This paragraph is from “The Aeroplanes at Brescia,” a story Guy Davenport published in 1970 in The Kenyon Review and included in his first fiction collection, Tatlin!, published in 1974:
“The young Orville and Wilbur [Wright] had constructed mechanical bats, Otto said, after the designs of Sir George Cayley and Penaud. For America was the land where the learning of Europe was so much speculation to be tested on an anvil. They read Octave Chanute’s Flying Machines; they built kites. The kite was the beginning, not the bird. That was da Vinci’s radical error. The kite had come from China centuries ago. It had passed through the hands of Benjamin Franklin, who caught electricity for the magician Edison, who, it was said, was soon to visit Prague. Men such as Otto Lilienthal had mounted kites and rode the wind and died like Icarus. The Wrights knew all these things. They read Samuel Pierpont Langley; they studied the photographs of Eadweard Muybridge. That was the way of Americans. They took theories as pelicans swallowed fish, pragmatically, and boldly made realities out of ideas.”
I remembered Davenport’s story on Saturday while visiting the Museum of Flight in Seattle, where a full-size working model of the Wright Brothers’ plane, the one they flew at Kitty Hawk, N.C., on Dec. 17, 1903, is on display. Their first flight lasted 12 seconds and covered 120 feet. By day’s end, as the museum poster says, “Wilbur had coaxed the machine to go 852 feet (256 m.) in 59 seconds.”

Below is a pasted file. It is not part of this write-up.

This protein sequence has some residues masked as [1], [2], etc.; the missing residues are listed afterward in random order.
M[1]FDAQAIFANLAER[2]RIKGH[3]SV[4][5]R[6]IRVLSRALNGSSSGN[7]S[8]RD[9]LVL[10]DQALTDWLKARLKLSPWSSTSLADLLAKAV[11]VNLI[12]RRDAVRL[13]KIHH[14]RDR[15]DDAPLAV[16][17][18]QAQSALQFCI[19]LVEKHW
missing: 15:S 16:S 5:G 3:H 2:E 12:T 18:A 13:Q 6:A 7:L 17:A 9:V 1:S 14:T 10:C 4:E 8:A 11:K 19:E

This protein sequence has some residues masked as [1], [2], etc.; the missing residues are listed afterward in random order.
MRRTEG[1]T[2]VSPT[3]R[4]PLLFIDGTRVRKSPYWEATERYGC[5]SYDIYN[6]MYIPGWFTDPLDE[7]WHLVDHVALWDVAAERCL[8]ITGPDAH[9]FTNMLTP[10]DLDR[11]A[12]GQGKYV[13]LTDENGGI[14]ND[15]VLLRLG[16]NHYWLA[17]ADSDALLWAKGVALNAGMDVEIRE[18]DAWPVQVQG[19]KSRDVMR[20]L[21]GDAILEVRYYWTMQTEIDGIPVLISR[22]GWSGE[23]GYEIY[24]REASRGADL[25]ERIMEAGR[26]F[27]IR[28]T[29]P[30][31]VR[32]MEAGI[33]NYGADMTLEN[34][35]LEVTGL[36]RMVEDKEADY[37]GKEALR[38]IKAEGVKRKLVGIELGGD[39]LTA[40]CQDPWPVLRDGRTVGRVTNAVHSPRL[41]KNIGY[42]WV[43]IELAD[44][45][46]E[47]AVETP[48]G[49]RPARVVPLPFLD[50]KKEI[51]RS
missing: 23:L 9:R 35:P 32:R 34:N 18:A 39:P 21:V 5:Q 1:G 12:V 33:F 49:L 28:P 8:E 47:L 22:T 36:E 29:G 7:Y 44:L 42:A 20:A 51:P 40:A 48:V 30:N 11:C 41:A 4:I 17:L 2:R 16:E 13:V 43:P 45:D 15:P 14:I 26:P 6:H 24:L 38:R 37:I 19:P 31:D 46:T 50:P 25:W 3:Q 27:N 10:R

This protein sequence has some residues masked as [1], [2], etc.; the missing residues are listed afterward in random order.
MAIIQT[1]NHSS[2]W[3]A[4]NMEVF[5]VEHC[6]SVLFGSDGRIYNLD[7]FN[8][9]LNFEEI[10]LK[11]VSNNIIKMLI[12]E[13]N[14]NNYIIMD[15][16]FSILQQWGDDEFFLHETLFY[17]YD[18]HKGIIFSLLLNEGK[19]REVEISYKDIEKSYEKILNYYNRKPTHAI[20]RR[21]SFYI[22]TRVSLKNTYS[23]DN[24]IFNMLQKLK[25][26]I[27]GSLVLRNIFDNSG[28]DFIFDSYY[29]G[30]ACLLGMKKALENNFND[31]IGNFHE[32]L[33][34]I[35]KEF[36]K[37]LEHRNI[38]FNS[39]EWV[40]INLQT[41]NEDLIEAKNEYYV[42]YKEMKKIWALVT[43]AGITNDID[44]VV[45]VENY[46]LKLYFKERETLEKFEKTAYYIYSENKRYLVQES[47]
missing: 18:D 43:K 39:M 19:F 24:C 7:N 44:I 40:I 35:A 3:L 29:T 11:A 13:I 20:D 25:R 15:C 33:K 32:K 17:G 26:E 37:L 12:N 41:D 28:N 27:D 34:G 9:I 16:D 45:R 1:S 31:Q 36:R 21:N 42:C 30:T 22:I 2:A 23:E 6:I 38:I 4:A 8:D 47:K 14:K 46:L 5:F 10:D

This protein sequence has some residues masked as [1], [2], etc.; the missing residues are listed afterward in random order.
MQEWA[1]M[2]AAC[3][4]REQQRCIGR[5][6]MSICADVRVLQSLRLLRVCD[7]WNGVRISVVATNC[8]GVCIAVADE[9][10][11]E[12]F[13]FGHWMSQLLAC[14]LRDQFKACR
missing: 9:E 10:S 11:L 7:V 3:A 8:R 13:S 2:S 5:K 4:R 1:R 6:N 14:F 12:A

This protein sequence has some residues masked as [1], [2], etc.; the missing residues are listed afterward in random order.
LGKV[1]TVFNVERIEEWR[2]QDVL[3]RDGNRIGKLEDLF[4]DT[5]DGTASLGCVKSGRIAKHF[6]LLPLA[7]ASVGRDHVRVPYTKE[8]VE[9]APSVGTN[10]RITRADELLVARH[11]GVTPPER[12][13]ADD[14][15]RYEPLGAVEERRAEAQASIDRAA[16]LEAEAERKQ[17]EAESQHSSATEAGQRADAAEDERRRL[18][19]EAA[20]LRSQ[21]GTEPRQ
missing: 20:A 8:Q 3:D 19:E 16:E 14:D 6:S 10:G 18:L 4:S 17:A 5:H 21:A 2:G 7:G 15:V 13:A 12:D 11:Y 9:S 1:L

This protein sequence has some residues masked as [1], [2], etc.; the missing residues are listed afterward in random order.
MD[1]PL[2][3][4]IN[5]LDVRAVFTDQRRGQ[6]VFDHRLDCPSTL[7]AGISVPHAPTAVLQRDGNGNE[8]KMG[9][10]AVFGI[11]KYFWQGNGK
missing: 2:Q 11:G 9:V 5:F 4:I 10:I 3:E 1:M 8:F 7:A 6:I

Davenport’s story is a capriccio rooted in fact. In 1909, Franz Kafka and his friends Max and Otto Brod attended an air show in Italy. The story shares its title with Kafka’s newspaper account of the air show – his first published writing. As in many of Davenport’s stories, little happens in “The Aeroplanes at Brescia,” which partakes of collage, poem, journalism and essay – a dense weave of images and ideas. Making cameo appearances – as they did in 1909 -- are D’Annunzio, Puccini and Glenn Curtiss. Davenport also introduces a mysterious figure who captures Kafka’s attention – Ludwig Wittgenstein, who, as Davenport explains in an essay (“Ernst Mach Max Ernst”), “might well have been there.” To prepare for writing the story, Davenport read various accounts of the air show and built a model of Louis Blériot’s Antoinette CV25.
As I took notes in front of the model of the Wright Brothers’ plane, an elderly man in a blue blazer, walking with a cane, approached and said, “Isn’t she beautiful?” He’s a retired Boeing engineer who volunteers as a guide at the museum. We talked about the designs of early airplanes, how they combined functionality with elegance, resulting in unexpected beauty. We agreed aircraft – and much else – are no longer as aesthetically pleasing as they once were. I mentioned I’m an Ohioan by birth, and had visited the Wrights’ machine shop in Dayton as a kid. As if in confirmation of Davenport’s description of the Wrights he said admiringly, “Those boys knew their math. They weren’t a couple of hicks, you know.”